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Darwin Correspondence Project

To Carl Wilhelm von Nägeli   12 June [1866]1

Down Bromley, | Kent S.E.

June 12

Dear Sir

I hope you will excuse the liberty which I take in writing to you. I have just read though imperfectly your “Enstehung & Begriff” & have been so greatly interested by it that I have sent it to be translated, as I am a poor German Scholar.2 I have just finished a new edition of my origin which will be translated into German,3 & my object in writing to you is to say that if you should see this edition you would think that I had borrowed from you without acknowledgement, two discussions on the beauty of flowers & fruit; but I assure you every word was printed off before I had opened your pamphlet.4 Should you like to possess a copy of either the German or English New Edition I should be proud to send one.5 I may add, with respect to the beauty of Flowers, that I have already hinted the same views as you hold in my paper on Lythrum.6

Many of your criticisms on my views are the best which I have met with, but I could answer some at least to my own satisfaction;7 & I regret extremely that I had not read your pamphlet before printing my new edition— On one or two points, I think you have a little misunderstood me, though I daresay I have not been cautious in expressing myself. The remark which has struck me most is that on the position of the leaves not having been acquired thro’ natural selection from not being of any special importance to the plant.8 I well remember being formerly troubled by an analagous difficulty, namely the position of the ovules their anatropous condition &c.9

It was owing to forgetfulness that I did not notice this difficulty in the Origin. Although I can offer no explanation of such facts, & only hope to see that they may be explained, yet I hardly see how they support the doctrine of some law of necessary development for it is not clear to me that a plant with its leaves placed at some particular angle or with its ovules in some particular position, thus stands higher than another plant.10 But I must apologise for troubling you with these remarks.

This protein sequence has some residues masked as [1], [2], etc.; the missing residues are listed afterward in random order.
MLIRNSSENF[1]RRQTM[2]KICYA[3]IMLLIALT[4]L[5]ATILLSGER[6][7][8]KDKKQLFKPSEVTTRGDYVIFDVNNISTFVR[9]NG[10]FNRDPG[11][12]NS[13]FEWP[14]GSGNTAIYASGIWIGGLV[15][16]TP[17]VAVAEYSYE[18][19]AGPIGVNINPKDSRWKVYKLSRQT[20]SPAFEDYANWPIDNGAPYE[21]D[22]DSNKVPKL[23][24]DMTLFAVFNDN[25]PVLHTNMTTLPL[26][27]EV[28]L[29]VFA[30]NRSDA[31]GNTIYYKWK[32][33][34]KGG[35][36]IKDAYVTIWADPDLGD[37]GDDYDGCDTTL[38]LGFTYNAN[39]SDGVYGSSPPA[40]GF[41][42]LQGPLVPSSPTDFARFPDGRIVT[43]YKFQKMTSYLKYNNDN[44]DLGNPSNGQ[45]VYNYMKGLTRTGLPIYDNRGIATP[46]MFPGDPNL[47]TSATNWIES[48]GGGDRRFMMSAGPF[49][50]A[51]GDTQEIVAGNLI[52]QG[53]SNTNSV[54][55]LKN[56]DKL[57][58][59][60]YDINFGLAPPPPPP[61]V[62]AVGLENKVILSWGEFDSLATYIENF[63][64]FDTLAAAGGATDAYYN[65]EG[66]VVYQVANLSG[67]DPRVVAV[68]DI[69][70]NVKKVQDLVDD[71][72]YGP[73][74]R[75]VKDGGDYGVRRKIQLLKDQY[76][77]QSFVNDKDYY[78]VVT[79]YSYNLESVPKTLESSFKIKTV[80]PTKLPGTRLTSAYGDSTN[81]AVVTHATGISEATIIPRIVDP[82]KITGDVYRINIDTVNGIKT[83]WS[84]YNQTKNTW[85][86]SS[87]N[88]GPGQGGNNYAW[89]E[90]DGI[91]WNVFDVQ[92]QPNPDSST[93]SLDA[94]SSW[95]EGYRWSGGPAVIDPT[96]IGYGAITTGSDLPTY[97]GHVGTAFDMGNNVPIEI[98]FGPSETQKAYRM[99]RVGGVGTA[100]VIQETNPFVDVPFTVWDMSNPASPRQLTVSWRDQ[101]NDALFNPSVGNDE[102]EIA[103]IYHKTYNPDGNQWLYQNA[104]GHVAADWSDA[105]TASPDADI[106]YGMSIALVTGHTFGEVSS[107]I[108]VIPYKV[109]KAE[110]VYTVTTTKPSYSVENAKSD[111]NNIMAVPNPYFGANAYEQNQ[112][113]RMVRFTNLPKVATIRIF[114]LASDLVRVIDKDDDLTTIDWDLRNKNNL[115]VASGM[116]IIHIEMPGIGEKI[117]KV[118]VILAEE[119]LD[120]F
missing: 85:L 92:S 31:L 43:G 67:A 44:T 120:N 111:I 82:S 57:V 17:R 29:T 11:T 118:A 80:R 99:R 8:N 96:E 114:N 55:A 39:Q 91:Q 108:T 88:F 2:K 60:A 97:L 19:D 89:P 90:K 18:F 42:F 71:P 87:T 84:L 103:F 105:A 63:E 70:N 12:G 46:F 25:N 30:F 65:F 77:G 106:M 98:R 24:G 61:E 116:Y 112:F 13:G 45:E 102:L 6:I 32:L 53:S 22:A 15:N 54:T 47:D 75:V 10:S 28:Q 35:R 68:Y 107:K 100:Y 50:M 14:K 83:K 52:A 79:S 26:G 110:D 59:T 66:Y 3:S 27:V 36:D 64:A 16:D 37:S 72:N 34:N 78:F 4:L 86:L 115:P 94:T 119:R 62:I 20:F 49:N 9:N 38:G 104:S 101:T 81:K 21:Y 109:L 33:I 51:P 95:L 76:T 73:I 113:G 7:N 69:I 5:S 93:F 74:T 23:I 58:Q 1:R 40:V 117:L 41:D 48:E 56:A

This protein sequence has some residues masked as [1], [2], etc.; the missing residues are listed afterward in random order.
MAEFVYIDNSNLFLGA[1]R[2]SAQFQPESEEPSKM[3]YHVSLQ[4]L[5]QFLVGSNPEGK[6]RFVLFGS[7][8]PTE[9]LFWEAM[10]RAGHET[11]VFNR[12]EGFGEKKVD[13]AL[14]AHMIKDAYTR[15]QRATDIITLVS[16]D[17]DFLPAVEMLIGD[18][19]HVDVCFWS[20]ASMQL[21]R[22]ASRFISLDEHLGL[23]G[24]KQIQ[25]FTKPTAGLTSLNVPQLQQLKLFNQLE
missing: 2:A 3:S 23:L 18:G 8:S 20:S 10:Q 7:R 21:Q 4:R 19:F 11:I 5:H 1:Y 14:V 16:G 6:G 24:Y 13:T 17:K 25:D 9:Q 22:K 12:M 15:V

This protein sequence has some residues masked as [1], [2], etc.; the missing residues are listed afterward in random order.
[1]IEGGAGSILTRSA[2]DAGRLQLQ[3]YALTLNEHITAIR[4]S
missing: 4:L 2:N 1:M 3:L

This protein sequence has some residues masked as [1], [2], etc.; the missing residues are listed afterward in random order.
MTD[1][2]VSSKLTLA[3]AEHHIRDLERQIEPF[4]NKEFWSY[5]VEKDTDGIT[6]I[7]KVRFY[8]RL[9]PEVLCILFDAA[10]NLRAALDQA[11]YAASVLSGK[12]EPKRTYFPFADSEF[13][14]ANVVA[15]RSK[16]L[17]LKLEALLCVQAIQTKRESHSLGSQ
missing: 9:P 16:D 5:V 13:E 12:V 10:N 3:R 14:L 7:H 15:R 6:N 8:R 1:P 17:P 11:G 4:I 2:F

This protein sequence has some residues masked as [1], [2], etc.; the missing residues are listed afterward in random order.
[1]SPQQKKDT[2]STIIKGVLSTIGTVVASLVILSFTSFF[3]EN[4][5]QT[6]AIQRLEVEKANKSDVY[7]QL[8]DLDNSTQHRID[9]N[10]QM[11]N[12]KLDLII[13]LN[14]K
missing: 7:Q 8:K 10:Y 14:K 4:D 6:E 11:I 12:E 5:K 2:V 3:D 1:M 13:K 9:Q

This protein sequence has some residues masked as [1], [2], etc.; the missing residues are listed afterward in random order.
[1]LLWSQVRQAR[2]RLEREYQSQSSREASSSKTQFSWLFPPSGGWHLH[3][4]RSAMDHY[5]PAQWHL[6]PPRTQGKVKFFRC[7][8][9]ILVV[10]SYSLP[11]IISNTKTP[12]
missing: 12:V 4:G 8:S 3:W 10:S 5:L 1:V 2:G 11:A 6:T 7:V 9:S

As I much wish to possess your photograph, I take the liberty of enclosing my own11 & with sincere respect I remain | Dear Sir | Yours faithfully | Ch. Darwin.


The year is established by the reference to Nägeli 1865 and to publication of the fourth edition of Origin (see n. 3 below).
CD refers to Entstehung und Begriff der naturhistorischen Art (The origin and concept of natural historical species; Nägeli 1865), in which Nägeli discussed the mechanisms and principles operative in the development and transmutation of species; a heavily annotated copy is in the Darwin Pamphlet Collection–CUL. A handwritten English translation is also in the Darwin Archive–CUL; it contains CD’s annotations and a list of notes. The translation was probably made by Camilla Ludwig, a former governess at Down House, who was occasionally employed to translate German works (see, for example, Correspondence vol. 13, letter to Fritz Müller, 10 August [1865] and n. 1). An entry in CD’s Classed account books (Down House MS) for 16 May 1866 records a payment of £1 to ‘Miss Ludwig’ under the heading ‘Science’.
The fourth edition of Origin was published in 1866; the third German edition (Bronn and Carus trans. 1867) was based on this edition.
In the fourth edition of Origin, CD added several pages (pp. 238–41) on the subject of beauty in relation to natural selection, including a discussion (pp. 239–40) of brightly coloured flowers and fruit as adaptations for attracting insects, birds, or other animals. The same point is reiterated in the concluding chapter, p. 557. See also Peckham ed. 1959, pp. 370–1, 737. Nägeli had described observations and experiments that indicated that plants were rendered attractive to insects by their brightly coloured flowers, leaves, or fruit, or by their scent or nectar (Nägeli 1865, pp. 21–5).